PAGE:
National Parks Plus Kids: The Difference a National Park Makes

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The final two destinations of our summer adventure in the national parks, though neighbors, are a study in contrast. One, Mount Rainier, is a national park. The other, Mount St. Helens National Volcanic Monument, is not part of the National Park System, but easily could be. Today, it is operated by the U.S. Forest Service. Both places captivated our kids, but Rainier’s accessibility made for a much richer experience. Unlike Rainier, Mount St. Helens has no overnight accommodations–no lodge or campgrounds–making it a challenge to explore deeply with young kids, unless you want to backpack in a location remote from the park’s center–the gaping crater created by the volcano’s 1980 eruption. We were fortunate to stay at the nearby, family-run Eco Park Resort, a lodge with delightful cabins, yurts, campsites, and great food.

The premier destination at Mount St. Helens is Johnston Ridge Observatory, with its birds-eye view of the crater, its fancy theater and film, and several exhibits the kids enjoyed–particularly one that enabled them to create their own earthquake and see its intensity on a seismometer. The shortcoming is the lack of interpretive options beyond the observatory. A Forest Service ranger delivered an engaging Junior Ranger talk to the kids, which was held outdoors overlooking the mountain. But, when we all got hungry, there was no place to eat. No restaurant. No picnic tables. So, we pulled out our cooler from the car and ate sandwiches on a concrete median strip in the parking lot. It wasn’t until we visited Coldwater Lake at the end of our day that we saw there were actually picnic tables; they were simply 10 miles away from where all the visitors were!

Once you venture away from the observatory building, the hiking options for kids in this part of Mount St. Helens are limited. The hike to the valley floor is a fascinating journey, but too much for young kids–long, strenuous, and exposed. So, we hiked a ways down the trail and turned around. There are nice trails in other parts of the monument, but getting there is an hours-long, challenging journey.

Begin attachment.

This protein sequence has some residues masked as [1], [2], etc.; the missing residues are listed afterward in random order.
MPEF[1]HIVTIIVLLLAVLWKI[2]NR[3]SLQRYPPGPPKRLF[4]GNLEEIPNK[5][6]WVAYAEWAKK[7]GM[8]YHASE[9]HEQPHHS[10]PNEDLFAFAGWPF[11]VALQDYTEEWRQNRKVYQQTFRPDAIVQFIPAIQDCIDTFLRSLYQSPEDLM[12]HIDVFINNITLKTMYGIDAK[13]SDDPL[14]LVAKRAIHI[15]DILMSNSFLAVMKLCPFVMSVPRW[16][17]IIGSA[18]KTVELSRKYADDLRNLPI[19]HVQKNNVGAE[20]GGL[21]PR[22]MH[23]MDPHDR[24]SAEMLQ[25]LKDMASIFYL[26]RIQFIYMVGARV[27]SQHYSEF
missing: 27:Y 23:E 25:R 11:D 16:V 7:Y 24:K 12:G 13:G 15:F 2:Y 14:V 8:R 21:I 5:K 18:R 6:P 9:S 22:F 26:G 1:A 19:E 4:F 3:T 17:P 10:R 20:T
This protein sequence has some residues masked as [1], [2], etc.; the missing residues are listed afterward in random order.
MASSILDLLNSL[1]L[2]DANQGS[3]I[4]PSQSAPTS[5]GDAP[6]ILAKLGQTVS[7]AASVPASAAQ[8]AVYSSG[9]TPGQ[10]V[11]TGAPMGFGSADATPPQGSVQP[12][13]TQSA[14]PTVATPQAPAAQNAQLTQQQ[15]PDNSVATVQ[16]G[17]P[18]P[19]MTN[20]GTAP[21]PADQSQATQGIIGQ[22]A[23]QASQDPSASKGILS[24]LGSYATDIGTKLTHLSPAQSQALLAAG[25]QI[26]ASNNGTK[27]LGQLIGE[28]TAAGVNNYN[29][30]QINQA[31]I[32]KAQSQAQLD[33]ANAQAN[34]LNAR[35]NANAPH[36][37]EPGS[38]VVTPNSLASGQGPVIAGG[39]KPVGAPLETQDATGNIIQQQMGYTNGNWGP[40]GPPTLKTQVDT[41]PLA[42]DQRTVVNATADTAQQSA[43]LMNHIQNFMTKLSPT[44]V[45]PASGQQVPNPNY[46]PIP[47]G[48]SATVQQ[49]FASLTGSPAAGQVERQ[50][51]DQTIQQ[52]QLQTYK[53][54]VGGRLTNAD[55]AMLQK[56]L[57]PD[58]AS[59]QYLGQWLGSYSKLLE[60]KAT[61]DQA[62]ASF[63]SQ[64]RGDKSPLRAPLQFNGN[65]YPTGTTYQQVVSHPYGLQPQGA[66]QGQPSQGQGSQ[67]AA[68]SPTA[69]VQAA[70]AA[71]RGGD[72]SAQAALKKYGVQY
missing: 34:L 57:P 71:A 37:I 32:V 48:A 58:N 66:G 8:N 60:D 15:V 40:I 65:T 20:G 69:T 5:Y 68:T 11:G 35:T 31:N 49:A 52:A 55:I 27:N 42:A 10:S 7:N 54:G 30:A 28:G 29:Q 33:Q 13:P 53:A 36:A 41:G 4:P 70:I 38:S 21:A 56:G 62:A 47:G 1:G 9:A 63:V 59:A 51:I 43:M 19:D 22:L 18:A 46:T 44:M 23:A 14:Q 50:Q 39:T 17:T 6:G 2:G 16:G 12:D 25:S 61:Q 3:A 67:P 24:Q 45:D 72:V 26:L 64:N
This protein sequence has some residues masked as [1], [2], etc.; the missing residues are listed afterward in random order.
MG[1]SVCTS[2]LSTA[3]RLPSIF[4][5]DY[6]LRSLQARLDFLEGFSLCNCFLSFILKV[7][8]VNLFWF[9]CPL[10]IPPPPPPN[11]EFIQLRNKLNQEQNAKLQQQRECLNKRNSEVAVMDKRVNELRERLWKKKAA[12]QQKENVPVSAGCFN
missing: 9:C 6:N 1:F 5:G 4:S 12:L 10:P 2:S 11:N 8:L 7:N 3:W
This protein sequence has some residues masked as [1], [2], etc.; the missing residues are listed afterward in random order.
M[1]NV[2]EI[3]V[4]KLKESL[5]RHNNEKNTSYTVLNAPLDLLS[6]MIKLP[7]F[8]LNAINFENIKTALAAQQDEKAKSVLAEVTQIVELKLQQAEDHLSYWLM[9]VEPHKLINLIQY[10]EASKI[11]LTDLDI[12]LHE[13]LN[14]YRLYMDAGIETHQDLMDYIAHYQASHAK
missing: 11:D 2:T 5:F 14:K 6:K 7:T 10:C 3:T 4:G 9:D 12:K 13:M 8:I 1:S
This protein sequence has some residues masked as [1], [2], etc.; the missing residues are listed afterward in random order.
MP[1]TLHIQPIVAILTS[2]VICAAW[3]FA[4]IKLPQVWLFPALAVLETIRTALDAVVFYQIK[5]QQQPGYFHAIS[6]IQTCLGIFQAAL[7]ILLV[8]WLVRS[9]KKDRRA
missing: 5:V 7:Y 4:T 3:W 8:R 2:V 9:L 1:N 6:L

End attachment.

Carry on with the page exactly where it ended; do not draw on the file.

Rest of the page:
Fortunately, Mount Rainier, our final park, offers a bounty of hiking options that the kids truly enjoyed. At Paradise on the south side of the mountain, we hiked the Skyline trail through glorious fields of lupine until we reached a delightful snowfield that provided us with a slippery playground, much to the viewing pleasure of two nearby marmots. We couldn’t tell what the Marmots thought of Isabelle’s wolf puppet, Logan Lightning Bolt, who accompanied us.

The ranger-led Junior Ranger talk in the Paradise visitor center was probably the best we encountered in any national park we visited. The seasonal ranger, a retired school science teacher, “made” a glacier with the kids—a concoction similar to Dr. Seuss’s “oobleck,” with a consistency equivalent to Jello mixed with Silly Putty—to demonstrate how a glacier moves and show some other interesting properties of these ice forms. The session was fun and engaging, and as a bonus, each budding Junior Ranger who shared something they had learned received their own piece of the concoction. In truth, we all learned something!

Since Rainier was our last park on a journey of many weeks, we treated ourselves to a stay at the Paradise Inn. The great room in the historic inn proved ideal for card-playing, completing Junior Ranger packets, and relaxing together to music emanating from a unique, one-of-a-kind piano. The inn is a fantastic location for exploring the popular Paradise area of the park.

The Sunrise area on the northeast side of the mountain also has fantastic hiking, and is where we elected to enjoy our last national park hike of the season. Of course, first our kids became Junior Rangers for the tenth time. Our loop began with a short ascent to Sourdough Ridge, and wound its way past Frozen and Shadow Lakes, before returning to the snack bar near the visitor center for a well-earned ice cream.

At Shadow Lake, Lucas finally hit the pumice jackpot. He had been determined to find a sample of the one rock that can actually float, and in an exciting turn of luck, he finally found one. Monty Python was right; very small rocks DO float on water … provided they’re pumice and have plenty of air pockets.

The big tip this week is that both of these famous mountains are world-class treasures. Both are worth visiting, but Mount Rainier is the clear winner when it comes to variety, interpretive programs, and available accommodations. Mount St. Helens is full of untapped potential. When it comes to engaging visitors, Rainier is in a different league.

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About the Author

Craig Obey is senior vice president of government affairs at NPCA.